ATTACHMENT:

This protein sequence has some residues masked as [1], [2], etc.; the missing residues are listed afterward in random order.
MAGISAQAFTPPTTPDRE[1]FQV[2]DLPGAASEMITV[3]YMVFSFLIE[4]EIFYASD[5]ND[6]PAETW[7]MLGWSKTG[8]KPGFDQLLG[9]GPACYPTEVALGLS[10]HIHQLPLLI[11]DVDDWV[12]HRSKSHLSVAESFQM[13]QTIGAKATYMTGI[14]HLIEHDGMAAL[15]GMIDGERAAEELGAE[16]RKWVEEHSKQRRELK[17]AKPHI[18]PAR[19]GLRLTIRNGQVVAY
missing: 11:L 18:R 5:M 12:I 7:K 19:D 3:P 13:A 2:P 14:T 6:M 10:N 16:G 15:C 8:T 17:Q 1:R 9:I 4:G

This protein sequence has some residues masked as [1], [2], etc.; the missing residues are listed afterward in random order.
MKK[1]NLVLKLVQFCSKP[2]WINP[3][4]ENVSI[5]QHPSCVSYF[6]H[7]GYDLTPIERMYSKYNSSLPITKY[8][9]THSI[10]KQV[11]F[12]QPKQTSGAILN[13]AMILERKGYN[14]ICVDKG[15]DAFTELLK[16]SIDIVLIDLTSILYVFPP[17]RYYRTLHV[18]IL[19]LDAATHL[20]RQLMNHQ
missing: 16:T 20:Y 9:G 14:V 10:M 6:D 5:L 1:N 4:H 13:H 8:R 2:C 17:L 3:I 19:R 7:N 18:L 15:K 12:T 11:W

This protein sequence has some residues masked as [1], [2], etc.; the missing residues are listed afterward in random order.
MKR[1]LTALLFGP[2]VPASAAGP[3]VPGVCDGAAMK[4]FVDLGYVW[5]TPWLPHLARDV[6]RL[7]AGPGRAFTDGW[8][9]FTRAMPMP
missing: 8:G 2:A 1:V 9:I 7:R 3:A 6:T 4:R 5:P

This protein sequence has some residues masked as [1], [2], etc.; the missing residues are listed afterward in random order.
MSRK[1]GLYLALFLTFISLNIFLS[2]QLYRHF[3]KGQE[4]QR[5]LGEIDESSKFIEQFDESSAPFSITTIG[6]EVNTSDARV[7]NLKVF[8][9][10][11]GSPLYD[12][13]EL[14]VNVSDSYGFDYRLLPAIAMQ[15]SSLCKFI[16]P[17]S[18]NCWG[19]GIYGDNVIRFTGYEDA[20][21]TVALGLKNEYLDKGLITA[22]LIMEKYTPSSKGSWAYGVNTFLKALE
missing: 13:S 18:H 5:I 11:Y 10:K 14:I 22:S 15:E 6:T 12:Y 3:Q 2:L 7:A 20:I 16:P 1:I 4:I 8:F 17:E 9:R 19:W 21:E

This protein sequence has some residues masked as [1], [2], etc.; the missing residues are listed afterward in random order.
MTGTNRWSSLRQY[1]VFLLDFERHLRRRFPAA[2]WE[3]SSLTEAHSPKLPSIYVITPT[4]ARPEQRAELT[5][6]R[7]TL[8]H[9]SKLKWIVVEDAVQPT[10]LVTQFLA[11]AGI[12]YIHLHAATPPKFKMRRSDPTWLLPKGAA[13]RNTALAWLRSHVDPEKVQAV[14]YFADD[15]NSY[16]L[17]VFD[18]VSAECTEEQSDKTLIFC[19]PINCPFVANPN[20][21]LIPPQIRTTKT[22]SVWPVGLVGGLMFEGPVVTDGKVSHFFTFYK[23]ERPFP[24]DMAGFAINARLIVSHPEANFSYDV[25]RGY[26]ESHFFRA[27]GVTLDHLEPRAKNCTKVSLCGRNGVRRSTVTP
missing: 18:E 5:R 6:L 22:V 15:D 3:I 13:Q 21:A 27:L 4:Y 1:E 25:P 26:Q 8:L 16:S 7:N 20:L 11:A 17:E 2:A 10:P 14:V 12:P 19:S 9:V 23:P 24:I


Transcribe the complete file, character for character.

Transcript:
This protein sequence has some residues masked as [1], [2], etc.; the missing residues are listed afterward in random order.
MAGISAQAFTPPTTPDRE[1]FQV[2]DLPGAASEMITV[3]YMVFSFLIE[4]EIFYASD[5]ND[6]PAETW[7]MLGWSKTG[8]KPGFDQLLG[9]GPACYPTEVALGLS[10]HIHQLPLLI[11]DVDDWV[12]HRSKSHLSVAESFQM[13]QTIGAKATYMTGI[14]HLIEHDGMAAL[15]GMIDGERAAEELGAE[16]RKWVEEHSKQRRELK[17]AKPHI[18]PAR[19]GLRLTIRNGQVVAY
missing: 11:L 18:R 5:M 12:I 7:K 19:D 3:P 13:A 2:P 14:T 6:M 10:N 16:G 15:C 8:T 17:Q 1:R 9:I 4:G

This protein sequence has some residues masked as [1], [2], etc.; the missing residues are listed afterward in random order.
MKK[1]NLVLKLVQFCSKP[2]WINP[3][4]ENVSI[5]QHPSCVSYF[6]H[7]GYDLTPIERMYSKYNSSLPITKY[8][9]THSI[10]KQV[11]F[12]QPKQTSGAILN[13]AMILERKGYN[14]ICVDKG[15]DAFTELLK[16]SIDIVLIDLTSILYVFPP[17]RYYRTLHV[18]IL[19]LDAATHL[20]RQLMNHQ
missing: 16:T 20:Y 9:G 14:V 10:M 6:D 5:L 1:N 4:H 13:H 8:R 2:C 17:L 3:I 19:R 7:N 18:L 15:K 12:T 11:W

This protein sequence has some residues masked as [1], [2], etc.; the missing residues are listed afterward in random order.
MKR[1]LTALLFGP[2]VPASAAGP[3]VPGVCDGAAMK[4]FVDLGYVW[5]TPWLPHLARDV[6]RL[7]AGPGRAFTDGW[8][9]FTRAMPMP
missing: 8:G 2:A 1:V 9:I 7:R 3:A 6:T 4:R 5:P

This protein sequence has some residues masked as [1], [2], etc.; the missing residues are listed afterward in random order.
MSRK[1]GLYLALFLTFISLNIFLS[2]QLYRHF[3]KGQE[4]QR[5]LGEIDESSKFIEQFDESSAPFSITTIG[6]EVNTSDARV[7]NLKVF[8][9][10][11]GSPLYD[12][13]EL[14]VNVSDSYGFDYRLLPAIAMQ[15]SSLCKFI[16]P[17]S[18]NCWG[19]GIYGDNVIRFTGYEDA[20][21]TVALGLKNEYLDKGLITA[22]LIMEKYTPSSKGSWAYGVNTFLKALE
missing: 13:S 18:H 5:I 11:Y 10:K 14:I 22:S 15:E 6:T 12:Y 3:Q 2:L 7:A 20:I 16:P 1:I 4:I 8:F 17:E 9:R 19:W 21:E

This protein sequence has some residues masked as [1], [2], etc.; the missing residues are listed afterward in random order.
MTGTNRWSSLRQY[1]VFLLDFERHLRRRFPAA[2]WE[3]SSLTEAHSPKLPSIYVITPT[4]ARPEQRAELT[5][6]R[7]TL[8]H[9]SKLKWIVVEDAVQPT[10]LVTQFLA[11]AGI[12]YIHLHAATPPKFKMRRSDPTWLLPKGAA[13]RNTALAWLRSHVDPEKVQAV[14]YFADD[15]NSY[16]L[17]VFD[18]VSAECTEEQSDKTLIFC[19]PINCPFVANPN[20][21]LIPPQIRTTKT[22]SVWPVGLVGGLMFEGPVVTDGKVSHFFTFYK[23]ERPFP[24]DMAGFAINARLIVSHPEANFSYDV[25]RGY[26]ESHFFRA[27]GVTLDHLEPRAKNCTKVSLCGRNGVRRSTVTP
missing: 18:E 5:R 6:L 22:V 15:D 3:I 13:Q 21:A 27:L 4:Y 1:E 25:P 26:Q 8:L 16:S 7:N 20:L 11:A 17:E 2:A 10:P 14:V 12:P 19:S 9:V 23:P 24:I